Girls' Education

Girl Most Likely To: Start a Revolution

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This ‘Disposable’ Girl Became The Most Educated Person in Her Village.

 

Seen as disposable in their own homes, the destiny of girls in poor rural villages like Schti in northern India is to marry early and move out to live with another family, continuing the cycle of girls’ illiteracy — and poverty — for the next generation.

“My brothers had gone to school, but I thought I’d never experience it,” Pinki recalls. “It was out of the question.”

Girl Most Likely To: Be a Force for Change

This ‘burden’ said no to child marriage, and demanded an education instead.

 

It was all arranged, even the dowry.

After she completed her primary education, Lutfa, now 17, had to drop out of school to help her family with the housework. And yet, they still saw her as a burden -- just another mouth to feed, a girl who couldn’t bring value to the family.

“I was broken inside, as my dream to educate myself remained unfulfilled, and on top of that, I started to doubt my abilities to change my life.”

Girl Most Likely To: Cultivate Lasting Change

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She just became the most educated person in her family.

 

Orphaned at age 13, Jenifer was raised by her aunts, whom she affectionately calls her “other mothers.” They’re subsistence farmers who live in a tiny mud-brick home with Jenifer and her sister.  

But Jenifer, now 19, just passed her university entrance exams, one of 1,909 students selected from 11,539 applicants.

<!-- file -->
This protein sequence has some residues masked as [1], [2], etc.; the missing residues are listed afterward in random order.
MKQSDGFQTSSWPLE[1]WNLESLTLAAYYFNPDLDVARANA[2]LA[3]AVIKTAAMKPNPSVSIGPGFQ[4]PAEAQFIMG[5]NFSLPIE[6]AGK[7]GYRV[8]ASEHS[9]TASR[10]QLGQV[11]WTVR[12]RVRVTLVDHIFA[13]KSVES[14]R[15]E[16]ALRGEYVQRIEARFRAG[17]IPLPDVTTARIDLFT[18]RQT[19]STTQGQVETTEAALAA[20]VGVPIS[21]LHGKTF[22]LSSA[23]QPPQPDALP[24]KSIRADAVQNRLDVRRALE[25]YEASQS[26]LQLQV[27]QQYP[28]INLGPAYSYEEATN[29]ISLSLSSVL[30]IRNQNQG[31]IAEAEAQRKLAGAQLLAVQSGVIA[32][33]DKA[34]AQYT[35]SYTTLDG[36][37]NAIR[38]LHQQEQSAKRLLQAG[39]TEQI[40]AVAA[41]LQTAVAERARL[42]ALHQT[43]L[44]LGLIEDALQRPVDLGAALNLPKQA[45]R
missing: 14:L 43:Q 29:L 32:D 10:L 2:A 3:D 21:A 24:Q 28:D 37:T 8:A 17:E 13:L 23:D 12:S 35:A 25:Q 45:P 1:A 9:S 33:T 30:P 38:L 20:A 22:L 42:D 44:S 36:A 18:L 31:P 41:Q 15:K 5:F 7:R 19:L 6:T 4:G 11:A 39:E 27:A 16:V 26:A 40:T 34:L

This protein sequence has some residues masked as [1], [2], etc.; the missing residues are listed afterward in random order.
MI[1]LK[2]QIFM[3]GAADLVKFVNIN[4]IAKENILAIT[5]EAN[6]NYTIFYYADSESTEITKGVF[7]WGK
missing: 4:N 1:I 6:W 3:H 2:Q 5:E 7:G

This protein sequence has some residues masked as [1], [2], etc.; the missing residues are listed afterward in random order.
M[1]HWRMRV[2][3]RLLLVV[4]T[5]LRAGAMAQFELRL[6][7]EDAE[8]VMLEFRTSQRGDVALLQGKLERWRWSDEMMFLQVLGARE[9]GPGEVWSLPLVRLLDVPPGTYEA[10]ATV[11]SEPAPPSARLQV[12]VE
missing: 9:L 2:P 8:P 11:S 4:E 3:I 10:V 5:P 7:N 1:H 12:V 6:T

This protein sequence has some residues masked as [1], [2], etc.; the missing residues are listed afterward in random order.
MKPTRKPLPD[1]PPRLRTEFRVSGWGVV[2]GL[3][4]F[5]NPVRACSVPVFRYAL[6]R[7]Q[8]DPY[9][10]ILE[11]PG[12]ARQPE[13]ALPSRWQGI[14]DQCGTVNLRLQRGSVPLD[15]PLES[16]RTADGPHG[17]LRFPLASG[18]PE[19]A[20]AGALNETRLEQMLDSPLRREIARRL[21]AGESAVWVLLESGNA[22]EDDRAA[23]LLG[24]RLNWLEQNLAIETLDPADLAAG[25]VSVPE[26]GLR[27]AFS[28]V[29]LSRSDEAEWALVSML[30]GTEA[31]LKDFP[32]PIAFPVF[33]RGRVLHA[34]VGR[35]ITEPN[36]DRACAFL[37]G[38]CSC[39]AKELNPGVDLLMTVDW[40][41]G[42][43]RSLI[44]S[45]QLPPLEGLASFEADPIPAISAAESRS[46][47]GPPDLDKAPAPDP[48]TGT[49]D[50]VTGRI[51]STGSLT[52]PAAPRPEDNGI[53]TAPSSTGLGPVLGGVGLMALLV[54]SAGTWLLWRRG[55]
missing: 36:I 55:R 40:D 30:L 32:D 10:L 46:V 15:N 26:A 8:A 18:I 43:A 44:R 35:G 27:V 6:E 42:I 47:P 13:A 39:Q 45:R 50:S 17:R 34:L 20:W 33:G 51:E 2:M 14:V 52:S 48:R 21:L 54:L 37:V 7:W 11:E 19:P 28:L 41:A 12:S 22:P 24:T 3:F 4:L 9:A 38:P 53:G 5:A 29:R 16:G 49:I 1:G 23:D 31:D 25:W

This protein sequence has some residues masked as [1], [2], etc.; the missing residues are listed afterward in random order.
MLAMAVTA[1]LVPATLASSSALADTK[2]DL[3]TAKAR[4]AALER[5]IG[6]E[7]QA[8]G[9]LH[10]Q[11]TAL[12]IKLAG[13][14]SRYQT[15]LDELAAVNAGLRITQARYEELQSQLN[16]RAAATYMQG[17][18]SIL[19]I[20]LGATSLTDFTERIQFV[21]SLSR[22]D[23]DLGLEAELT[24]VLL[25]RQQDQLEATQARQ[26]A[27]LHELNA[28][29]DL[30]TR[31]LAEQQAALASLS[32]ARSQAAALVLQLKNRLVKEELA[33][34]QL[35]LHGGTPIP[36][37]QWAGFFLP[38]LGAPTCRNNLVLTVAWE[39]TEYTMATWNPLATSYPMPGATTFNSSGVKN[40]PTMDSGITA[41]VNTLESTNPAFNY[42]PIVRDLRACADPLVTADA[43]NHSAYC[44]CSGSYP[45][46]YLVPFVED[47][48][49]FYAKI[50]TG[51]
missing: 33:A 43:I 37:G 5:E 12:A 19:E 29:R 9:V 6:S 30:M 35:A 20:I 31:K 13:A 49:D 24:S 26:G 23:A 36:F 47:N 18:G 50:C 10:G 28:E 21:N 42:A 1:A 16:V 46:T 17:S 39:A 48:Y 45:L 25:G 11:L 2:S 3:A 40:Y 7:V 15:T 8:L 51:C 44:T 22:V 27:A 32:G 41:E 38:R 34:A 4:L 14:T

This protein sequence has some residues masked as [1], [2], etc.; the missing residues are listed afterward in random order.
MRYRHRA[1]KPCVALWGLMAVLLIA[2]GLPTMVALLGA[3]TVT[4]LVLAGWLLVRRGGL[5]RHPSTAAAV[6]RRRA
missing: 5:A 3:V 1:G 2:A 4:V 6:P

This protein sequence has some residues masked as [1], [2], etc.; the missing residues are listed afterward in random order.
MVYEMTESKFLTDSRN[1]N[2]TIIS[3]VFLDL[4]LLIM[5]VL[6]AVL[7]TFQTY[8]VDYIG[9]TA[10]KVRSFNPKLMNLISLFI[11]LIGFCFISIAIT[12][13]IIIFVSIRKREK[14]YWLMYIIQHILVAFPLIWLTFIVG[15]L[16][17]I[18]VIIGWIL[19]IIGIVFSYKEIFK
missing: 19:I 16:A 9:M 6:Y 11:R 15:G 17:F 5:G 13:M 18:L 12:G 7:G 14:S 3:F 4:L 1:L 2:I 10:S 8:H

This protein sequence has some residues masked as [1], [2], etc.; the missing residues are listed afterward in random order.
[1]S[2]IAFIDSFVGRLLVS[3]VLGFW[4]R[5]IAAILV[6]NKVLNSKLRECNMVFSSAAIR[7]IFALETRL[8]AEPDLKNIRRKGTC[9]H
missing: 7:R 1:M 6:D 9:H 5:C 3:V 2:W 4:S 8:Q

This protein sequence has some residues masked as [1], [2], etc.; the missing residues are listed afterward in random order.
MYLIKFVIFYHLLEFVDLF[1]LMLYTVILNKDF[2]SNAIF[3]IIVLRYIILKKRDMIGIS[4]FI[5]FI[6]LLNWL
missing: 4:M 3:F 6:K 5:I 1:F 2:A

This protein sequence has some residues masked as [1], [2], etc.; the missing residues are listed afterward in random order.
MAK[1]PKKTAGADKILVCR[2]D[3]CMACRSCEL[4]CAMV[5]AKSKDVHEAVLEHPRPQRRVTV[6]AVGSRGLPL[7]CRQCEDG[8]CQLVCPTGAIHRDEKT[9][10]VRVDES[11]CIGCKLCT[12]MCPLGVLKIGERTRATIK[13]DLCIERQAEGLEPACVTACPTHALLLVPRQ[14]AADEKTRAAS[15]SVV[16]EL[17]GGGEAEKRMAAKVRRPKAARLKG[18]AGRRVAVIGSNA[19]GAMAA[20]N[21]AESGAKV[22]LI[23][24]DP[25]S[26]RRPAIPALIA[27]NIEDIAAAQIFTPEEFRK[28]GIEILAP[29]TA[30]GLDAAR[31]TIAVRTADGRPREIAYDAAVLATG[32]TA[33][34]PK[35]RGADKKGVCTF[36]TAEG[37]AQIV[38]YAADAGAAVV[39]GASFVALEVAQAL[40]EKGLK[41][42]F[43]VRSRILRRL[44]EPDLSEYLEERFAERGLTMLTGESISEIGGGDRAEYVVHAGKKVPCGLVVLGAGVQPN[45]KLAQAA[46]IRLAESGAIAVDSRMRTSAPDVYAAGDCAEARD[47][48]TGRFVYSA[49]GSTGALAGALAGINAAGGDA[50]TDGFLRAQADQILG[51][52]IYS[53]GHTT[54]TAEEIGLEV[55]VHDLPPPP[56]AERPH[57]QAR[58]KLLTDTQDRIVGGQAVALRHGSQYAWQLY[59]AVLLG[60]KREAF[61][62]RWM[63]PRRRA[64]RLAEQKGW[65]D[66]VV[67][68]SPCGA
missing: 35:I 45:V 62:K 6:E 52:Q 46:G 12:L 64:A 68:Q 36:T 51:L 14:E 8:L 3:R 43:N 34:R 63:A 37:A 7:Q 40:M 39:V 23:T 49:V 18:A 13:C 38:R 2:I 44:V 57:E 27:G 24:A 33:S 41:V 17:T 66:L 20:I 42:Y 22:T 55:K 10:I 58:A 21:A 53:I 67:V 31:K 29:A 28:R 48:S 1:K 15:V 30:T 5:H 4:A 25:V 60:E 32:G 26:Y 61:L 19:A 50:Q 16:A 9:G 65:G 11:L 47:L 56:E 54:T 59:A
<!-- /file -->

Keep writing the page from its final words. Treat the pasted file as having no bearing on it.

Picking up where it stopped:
Girl Most Likely To: Escape Her Fate

For a girl with untapped potential, child marriage could end her life before it starts.

 

Angie is 13 and lives in a one-bedroom house with her family in Honduras.

Her mother works long hours as the family’s sole breadwinner. Her father, her mother’s third of four husbands, was murdered. Her step-sisters got pregnant at a young age and they and their children live with Angie and her mother. Angie is in charge of all the cooking and cleaning.

Girl Most Likely To: Need Your Help

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In a country overwhelmed by refugee children, the schools had no room for her.

 

Hanan, age 8, lives in a Jordanian slum with her mother and four siblings.

They’re refugees from Syria’s brutal civil war, forced to leave their home after a bomb killed their father as he sold vegetables in the street, and debris from another blast injured one of their younger brothers.

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